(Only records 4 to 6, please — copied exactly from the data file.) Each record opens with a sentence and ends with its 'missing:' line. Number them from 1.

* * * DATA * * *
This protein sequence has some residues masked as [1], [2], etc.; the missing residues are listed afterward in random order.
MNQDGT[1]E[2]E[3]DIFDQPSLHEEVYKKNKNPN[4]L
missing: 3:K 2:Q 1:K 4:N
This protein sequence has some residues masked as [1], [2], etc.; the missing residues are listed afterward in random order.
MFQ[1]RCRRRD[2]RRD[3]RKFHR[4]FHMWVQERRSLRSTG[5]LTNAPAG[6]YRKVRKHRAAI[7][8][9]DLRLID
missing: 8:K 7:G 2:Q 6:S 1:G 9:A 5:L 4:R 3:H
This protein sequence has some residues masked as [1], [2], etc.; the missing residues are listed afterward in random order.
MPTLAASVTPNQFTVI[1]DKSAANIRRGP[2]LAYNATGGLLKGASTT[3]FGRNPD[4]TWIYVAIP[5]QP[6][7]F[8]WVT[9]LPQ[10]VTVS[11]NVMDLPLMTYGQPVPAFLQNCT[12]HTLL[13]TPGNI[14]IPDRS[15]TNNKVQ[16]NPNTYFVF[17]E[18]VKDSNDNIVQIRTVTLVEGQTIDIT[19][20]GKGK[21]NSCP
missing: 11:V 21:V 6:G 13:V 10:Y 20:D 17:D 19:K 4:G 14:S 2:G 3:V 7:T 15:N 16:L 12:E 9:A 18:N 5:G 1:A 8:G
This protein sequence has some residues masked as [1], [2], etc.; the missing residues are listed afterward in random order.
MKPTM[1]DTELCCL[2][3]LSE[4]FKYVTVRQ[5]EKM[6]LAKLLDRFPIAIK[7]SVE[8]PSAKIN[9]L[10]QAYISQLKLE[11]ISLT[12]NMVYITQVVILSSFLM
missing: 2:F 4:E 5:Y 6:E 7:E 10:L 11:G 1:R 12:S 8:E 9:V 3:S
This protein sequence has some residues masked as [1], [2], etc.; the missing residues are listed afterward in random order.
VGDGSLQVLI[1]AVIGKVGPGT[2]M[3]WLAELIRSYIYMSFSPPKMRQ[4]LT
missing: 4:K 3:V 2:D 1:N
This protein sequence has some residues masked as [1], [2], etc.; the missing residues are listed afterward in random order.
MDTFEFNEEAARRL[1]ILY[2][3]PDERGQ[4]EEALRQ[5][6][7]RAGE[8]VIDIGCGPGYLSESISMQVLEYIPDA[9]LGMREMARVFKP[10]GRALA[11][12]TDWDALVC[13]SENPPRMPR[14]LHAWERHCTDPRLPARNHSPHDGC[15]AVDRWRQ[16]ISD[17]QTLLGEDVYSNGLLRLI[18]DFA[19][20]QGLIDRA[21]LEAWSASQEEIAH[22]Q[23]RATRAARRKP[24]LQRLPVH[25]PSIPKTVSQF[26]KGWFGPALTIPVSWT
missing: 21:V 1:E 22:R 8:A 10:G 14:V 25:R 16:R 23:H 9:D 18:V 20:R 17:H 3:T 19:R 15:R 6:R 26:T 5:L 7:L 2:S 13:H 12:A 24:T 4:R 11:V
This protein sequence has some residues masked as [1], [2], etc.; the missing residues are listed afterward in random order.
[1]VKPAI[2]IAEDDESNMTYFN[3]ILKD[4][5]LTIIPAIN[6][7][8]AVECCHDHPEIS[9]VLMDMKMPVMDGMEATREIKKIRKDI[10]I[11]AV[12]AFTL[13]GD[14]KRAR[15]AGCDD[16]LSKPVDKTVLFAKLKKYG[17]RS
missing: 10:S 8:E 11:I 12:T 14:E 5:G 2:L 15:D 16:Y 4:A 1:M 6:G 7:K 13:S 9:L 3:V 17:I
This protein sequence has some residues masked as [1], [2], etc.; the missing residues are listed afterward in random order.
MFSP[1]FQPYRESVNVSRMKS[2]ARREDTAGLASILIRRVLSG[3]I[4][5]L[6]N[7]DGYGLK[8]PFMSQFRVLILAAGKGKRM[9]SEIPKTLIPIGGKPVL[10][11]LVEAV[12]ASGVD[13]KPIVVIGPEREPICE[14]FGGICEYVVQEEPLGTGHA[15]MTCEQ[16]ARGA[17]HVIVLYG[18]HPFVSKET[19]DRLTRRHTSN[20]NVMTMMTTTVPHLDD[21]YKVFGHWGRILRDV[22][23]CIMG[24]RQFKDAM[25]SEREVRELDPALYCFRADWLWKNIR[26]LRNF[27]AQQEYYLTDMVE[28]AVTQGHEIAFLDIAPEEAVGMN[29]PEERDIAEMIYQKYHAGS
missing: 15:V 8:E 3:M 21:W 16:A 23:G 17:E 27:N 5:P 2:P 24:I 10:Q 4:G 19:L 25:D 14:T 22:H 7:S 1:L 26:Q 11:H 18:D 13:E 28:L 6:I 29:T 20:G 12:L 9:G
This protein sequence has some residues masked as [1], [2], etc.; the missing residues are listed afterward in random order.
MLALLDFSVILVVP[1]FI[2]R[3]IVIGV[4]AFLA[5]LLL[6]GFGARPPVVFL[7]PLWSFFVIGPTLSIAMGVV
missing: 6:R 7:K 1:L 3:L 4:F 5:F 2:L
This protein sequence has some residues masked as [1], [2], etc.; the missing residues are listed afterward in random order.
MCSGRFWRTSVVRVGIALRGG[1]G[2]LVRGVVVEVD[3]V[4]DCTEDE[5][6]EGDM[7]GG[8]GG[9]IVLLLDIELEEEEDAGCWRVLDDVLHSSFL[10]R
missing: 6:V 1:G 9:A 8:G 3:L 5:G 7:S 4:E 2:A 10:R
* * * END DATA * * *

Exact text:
This protein sequence has some residues masked as [1], [2], etc.; the missing residues are listed afterward in random order.
MKPTM[1]DTELCCL[2][3]LSE[4]FKYVTVRQ[5]EKM[6]LAKLLDRFPIAIK[7]SVE[8]PSAKIN[9]L[10]QAYISQLKLE[11]ISLT[12]NMVYITQVVILSSFLM
missing: 2:F 4:E 5:Y 6:E 7:E 10:L 11:G 1:R 12:S 8:E 9:V 3:S
This protein sequence has some residues masked as [1], [2], etc.; the missing residues are listed afterward in random order.
VGDGSLQVLI[1]AVIGKVGPGT[2]M[3]WLAELIRSYIYMSFSPPKMRQ[4]LT
missing: 4:K 3:V 2:D 1:N
This protein sequence has some residues masked as [1], [2], etc.; the missing residues are listed afterward in random order.
MDTFEFNEEAARRL[1]ILY[2][3]PDERGQ[4]EEALRQ[5][6][7]RAGE[8]VIDIGCGPGYLSESISMQVLEYIPDA[9]LGMREMARVFKP[10]GRALA[11][12]TDWDALVC[13]SENPPRMPR[14]LHAWERHCTDPRLPARNHSPHDGC[15]AVDRWRQ[16]ISD[17]QTLLGEDVYSNGLLRLI[18]DFA[19][20]QGLIDRA[21]LEAWSASQEEIAH[22]Q[23]RATRAARRKP[24]LQRLPVH[25]PSIPKTVSQF[26]KGWFGPALTIPVSWT
missing: 21:V 1:E 22:R 8:A 10:G 14:V 25:R 16:R 23:H 9:D 18:V 20:R 17:H 3:T 19:R 15:R 6:R 26:T 5:L 7:L 2:S 13:H 12:A 24:T 4:R 11:V